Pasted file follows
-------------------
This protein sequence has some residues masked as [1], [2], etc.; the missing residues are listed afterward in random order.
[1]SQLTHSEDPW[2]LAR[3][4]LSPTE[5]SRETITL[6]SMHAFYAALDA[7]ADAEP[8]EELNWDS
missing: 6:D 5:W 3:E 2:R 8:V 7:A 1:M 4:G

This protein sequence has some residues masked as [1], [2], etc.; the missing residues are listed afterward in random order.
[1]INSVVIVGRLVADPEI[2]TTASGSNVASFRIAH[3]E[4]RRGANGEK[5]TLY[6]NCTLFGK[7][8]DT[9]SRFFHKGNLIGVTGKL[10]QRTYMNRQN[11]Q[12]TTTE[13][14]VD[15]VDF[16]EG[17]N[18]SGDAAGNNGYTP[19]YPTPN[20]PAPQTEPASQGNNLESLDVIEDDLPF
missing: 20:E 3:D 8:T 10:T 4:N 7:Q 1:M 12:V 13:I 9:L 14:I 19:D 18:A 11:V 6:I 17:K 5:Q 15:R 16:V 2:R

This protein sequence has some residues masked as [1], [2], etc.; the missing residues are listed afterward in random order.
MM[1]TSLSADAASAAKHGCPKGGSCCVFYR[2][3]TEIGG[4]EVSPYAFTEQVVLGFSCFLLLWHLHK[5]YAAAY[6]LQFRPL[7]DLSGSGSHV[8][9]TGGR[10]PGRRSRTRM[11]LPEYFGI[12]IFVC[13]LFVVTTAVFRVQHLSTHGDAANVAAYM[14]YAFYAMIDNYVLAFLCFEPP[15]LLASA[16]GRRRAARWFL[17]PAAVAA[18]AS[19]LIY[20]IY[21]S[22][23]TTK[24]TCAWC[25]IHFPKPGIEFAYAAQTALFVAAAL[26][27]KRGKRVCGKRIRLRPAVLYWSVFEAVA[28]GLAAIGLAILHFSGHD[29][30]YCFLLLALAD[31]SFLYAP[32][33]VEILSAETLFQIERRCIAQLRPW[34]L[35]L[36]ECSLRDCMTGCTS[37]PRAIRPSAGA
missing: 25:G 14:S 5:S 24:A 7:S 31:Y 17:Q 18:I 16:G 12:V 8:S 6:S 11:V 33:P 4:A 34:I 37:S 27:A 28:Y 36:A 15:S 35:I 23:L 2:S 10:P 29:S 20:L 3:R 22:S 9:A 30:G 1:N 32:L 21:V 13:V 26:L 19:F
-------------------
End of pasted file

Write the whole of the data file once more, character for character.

This protein sequence has some residues masked as [1], [2], etc.; the missing residues are listed afterward in random order.
[1]SQLTHSEDPW[2]LAR[3][4]LSPTE[5]SRETITL[6]SMHAFYAALDA[7]ADAEP[8]EELNWDS
missing: 6:D 5:W 3:E 2:R 8:V 7:A 1:M 4:G

This protein sequence has some residues masked as [1], [2], etc.; the missing residues are listed afterward in random order.
[1]INSVVIVGRLVADPEI[2]TTASGSNVASFRIAH[3]E[4]RRGANGEK[5]TLY[6]NCTLFGK[7][8]DT[9]SRFFHKGNLIGVTGKL[10]QRTYMNRQN[11]Q[12]TTTE[13][14]VD[15]VDF[16]EG[17]N[18]SGDAAGNNGYTP[19]YPTPN[20]PAPQTEPASQGNNLESLDVIEDDLPF
missing: 20:E 3:D 8:T 10:T 4:N 7:Q 1:M 12:V 13:I 9:L 14:I 19:D 18:A 11:V 6:I 17:K 5:Q 15:R 16:V 2:R

This protein sequence has some residues masked as [1], [2], etc.; the missing residues are listed afterward in random order.
MM[1]TSLSADAASAAKHGCPKGGSCCVFYR[2][3]TEIGG[4]EVSPYAFTEQVVLGFSCFLLLWHLHK[5]YAAAY[6]LQFRPL[7]DLSGSGSHV[8][9]TGGR[10]PGRRSRTRM[11]LPEYFGI[12]IFVC[13]LFVVTTAVFRVQHLSTHGDAANVAAYM[14]YAFYAMIDNYVLAFLCFEPP[15]LLASA[16]GRRRAARWFL[17]PAAVAA[18]AS[19]LIY[20]IY[21]S[22][23]TTK[24]TCAWC[25]IHFPKPGIEFAYAAQTALFVAAAL[26][27]KRGKRVCGKRIRLRPAVLYWSVFEAVA[28]GLAAIGLAILHFSGHD[29][30]YCFLLLALAD[31]SFLYAP[32][33]VEILSAETLFQIERRCIAQLRPW[34]L[35]L[36]ECSLRDCMTGCTS[37]PRAIRPSAGA
missing: 25:G 14:S 5:S 24:A 7:S 31:Y 17:Q 18:I 16:G 12:V 8:S 6:S 11:V 33:P 4:A 34:I 37:S 27:A 28:Y 36:A 15:S 35:I 23:L 2:S 10:P 29:S 20:L 3:R 22:S 9:A 30:G 1:N 32:L 21:V 13:V 26:L 19:F